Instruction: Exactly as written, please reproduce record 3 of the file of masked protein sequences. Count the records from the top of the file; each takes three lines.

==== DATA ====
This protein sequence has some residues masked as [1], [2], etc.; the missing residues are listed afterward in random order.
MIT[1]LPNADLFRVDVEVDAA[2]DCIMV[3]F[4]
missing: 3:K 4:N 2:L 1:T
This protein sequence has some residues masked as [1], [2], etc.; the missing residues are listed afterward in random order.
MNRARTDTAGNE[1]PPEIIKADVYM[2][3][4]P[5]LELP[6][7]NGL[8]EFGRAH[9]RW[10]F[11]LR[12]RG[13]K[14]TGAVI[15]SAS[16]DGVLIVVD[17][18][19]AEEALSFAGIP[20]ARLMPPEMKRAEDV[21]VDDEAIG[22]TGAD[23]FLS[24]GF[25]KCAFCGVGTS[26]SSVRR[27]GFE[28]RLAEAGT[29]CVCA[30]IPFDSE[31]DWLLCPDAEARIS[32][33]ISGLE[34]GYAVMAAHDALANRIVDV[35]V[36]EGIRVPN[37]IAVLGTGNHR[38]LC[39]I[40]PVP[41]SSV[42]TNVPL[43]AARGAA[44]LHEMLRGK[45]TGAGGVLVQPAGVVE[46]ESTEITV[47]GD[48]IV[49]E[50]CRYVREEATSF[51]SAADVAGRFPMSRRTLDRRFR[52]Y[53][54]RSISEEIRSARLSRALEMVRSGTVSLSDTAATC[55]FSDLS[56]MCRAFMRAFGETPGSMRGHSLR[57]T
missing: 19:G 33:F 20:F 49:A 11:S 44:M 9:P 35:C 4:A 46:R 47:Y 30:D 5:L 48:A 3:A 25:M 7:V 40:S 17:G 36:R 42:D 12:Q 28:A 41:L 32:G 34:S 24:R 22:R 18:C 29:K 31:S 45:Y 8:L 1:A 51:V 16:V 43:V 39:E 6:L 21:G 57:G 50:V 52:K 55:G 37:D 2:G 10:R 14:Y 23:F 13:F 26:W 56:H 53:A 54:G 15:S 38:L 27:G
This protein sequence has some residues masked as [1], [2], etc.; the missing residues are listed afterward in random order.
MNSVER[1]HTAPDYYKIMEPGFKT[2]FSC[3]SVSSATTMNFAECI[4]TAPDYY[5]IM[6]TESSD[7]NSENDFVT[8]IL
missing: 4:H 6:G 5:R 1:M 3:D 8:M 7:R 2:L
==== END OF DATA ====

This protein sequence has some residues masked as [1], [2], etc.; the missing residues are listed afterward in random order.
MNSVER[1]HTAPDYYKIMEPGFKT[2]FSC[3]SVSSATTMNFAECI[4]TAPDYY[5]IM[6]TESSD[7]NSENDFVT[8]IL
missing: 4:H 6:G 5:R 1:M 3:D 8:M 7:R 2:L